Winter first aid tips

winter sprain

From broken bones and sprains caused by slips, to the more extreme cases of hypothermia, there are a number of injuries that you or your loved ones may suffer as a result of the freezing weather.

For advice on how to cope with these cold-weather injuries the first aiders at St John Ambulance have put some information together for you.

Isobel Sternfeld, St John Ambulance Training Officer, said: 'Nearly three million people a year suffer a fall of some kind and it’s particularly common at this time of year when people are slipping and falling on ice. We hope our tips will help people cope in these situations.

'A common injury is a sprain or strain which is when the soft tissues around the bone or joint become injured by violent or sudden movements. There may be pain and tenderness, swelling and bruising and difficulty moving the joint. Those caring for the patient need to remember the word RICE. Rest the affected part; apply an Ice pack (wrapped in a tea towel) for 10 minutes; give Comfortable support using padding and a bandage and Elevate it to help with pain and swelling.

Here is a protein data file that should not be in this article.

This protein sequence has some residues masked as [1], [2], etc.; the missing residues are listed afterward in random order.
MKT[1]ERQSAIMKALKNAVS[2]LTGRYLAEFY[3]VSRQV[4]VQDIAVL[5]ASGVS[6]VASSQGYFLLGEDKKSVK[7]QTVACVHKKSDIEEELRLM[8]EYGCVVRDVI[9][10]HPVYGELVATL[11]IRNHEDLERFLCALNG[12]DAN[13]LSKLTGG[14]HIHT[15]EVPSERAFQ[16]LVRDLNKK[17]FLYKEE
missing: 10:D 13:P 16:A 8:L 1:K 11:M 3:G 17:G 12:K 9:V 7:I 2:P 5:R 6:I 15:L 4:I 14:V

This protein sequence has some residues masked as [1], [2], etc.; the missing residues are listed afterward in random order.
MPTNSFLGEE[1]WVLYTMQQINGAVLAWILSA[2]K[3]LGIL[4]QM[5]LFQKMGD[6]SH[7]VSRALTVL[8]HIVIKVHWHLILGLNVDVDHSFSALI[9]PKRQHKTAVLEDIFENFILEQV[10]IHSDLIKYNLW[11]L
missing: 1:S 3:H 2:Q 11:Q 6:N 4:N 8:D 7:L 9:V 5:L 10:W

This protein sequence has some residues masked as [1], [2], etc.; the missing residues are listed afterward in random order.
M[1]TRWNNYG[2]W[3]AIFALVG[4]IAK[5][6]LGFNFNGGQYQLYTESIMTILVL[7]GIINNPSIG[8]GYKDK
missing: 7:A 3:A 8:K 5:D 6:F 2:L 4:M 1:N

‘Sprains can be confused with broken bones or fractures, as we call them, but a fracture generally requires more force. As well as swelling, bruising and pain, fractures can be suspcted if you see a shortening, bend or twist in the limb. They tend to prevent the limb being used and a wound can appear where a bone may protrude. The body may also go into shock, which is where a first aider can offer some real support. If you are unsure whether it is a sprain, strain or fracture that you are dealing with then always treat it as a fracture. Keep it still, support it with lots of padding and send it to hospital.

‘It’s rare, but at this time of year we sadly hear about cases of hypothermia. This is when the body temperature drops below 35C and is recognised by shivering with pale, cold, dry skin and symptoms such as disorientation, apathy or irrational behaviour; impaired consciousness, slow and shallow breathing and a weakening pulse. If you suspect hypothermia, replace any wet clothes with dry and re-warm the patient up slowly by giving them warm drinks and high energy foods such as chocolate.